I start off by hand basting along the tuck with a long running stitch so I can see it from the right side of the fabric. Unfortunately the pictures that follow are a mixture of two different tucks with slightly different shapes because I kept forgetting to take photos as I went.

It’s easier to sew the tuck with the inside edge of the curve on top of the work, so the side where the fabric bunches up is on the bottom. This seems counter-intuitive to me but it really did work better that way round. It’s also easier to be neat if you keep the tuck very small – mine are a scant 1/8 of an inch.

Fold along the line of basting (wrong sides together) and sew along the line. When you get to the sharp curve, stop every few stitches with the needle in the fabric, lift the presser foot, and rearrange the fabric under the foot to avoid sewing any wrinkles in. It’s a bit difficult to see what’s going on and it feels like the needle’s about to fall off the edge of the fabric all the time. I had to resist the temptation to correct that as it just resulted in a wrinkly mess when I did.

Once you’re done it looks a bit wrinkly.

Pull out the basting and press, and it looks a whole lot better. And you can reuse the basting thread for the next one.

The samples didn’t all come out right first time, but I found that it’s possible to recover a wrinkly one by unpicking the wrinkle and resewing that section. This probably depends on the fabric. Mine’s quite forgiving.

Next stop, sewing the real thing. After I’ve cut out the interfacing and the lining, that is, which will be a job in itself.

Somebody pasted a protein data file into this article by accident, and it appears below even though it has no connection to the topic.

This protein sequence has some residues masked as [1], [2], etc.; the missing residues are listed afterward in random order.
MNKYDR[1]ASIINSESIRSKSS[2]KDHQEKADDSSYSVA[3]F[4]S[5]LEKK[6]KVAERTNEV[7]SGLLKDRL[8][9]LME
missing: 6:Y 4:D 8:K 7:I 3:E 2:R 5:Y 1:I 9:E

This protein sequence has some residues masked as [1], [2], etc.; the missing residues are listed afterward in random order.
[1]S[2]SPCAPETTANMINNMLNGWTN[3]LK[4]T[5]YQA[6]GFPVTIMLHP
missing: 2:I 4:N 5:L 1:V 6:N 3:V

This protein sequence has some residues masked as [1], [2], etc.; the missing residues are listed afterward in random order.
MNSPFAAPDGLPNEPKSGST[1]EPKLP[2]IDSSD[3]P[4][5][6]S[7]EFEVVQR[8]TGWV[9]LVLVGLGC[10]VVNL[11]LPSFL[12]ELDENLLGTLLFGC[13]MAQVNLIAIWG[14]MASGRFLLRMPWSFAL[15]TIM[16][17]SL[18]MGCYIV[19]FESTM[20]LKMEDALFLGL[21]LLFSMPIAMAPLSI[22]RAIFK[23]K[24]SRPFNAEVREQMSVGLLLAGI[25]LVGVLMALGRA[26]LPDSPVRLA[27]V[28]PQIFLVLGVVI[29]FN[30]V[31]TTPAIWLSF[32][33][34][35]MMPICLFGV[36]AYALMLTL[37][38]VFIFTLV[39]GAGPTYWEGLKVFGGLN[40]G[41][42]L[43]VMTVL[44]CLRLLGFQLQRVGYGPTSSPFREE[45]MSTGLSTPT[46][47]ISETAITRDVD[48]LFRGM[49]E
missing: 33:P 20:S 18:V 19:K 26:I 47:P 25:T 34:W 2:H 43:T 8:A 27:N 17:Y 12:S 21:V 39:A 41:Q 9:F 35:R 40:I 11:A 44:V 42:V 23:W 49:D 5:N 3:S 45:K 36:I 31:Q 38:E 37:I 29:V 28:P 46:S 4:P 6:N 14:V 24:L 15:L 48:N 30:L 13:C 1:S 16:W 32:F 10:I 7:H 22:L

Biting off more than I can chew

Thanks so much for the comments about my version of Vogue 1220! I’m going to wear it as it is…but make another version with a bit more length for work when I find the right fabric.

My next project’s another Vogue designer pattern, 1073. This one has been around for a few years. I remember seeing it in the Vogue catalogue when I was buying my first ever dress patterns, noticing it was marked ‘Advanced Difficulty’, and wondering what on earth was so tricky about an A line dress with a few little pintucks. But I had enough sense to realise I was missing something and bought a Very Easy Vogue pattern instead, which proved quite difficult enough to sew at the time.

Now I’ve been sewing for a while I appreciate why making those curved tucks – in a knit as well – would be a challenge. ‘Average’ difficulty is about my level in Vogue. I did make Vogue 1087 but that one is only really ‘Advanced’ in the insane amount of tailor tacking and hemming it requires. (I cheated and used hem tape). But I still like the 1073 dress so I included the pattern in my last batch from Sew Direct, and bought some cream knit fabric on a recent expedition to Goldhawk Road.

I then started looking online for what other people had done with this pattern. No reviews on Pattern Review, which is very unusual. I’ve been the first person to post a review of a pattern once or twice, but not a Vogue that’s been around for a while. There are a few posts on the Sewing Divas site about possible methods for sewing the pintucks but no pictures of a finished project. In fact Google can’t find me a finished project. This pattern is three years old – has no one made it at all? Or is it such a disaster area that no one will admit to having made it?

As I have the fabric and the pattern I intend to give it a go despite these ominous signs, but I am not setting my heart on making it come out perfectly. Wish me luck.

Into the blue

So here’s my version of Vogue 1220 being worn by me for the first time, as opposed to my dressform. I really like it. But it’s not at all the easy-to-wear shirtdress I’d envisioned. This dress is short.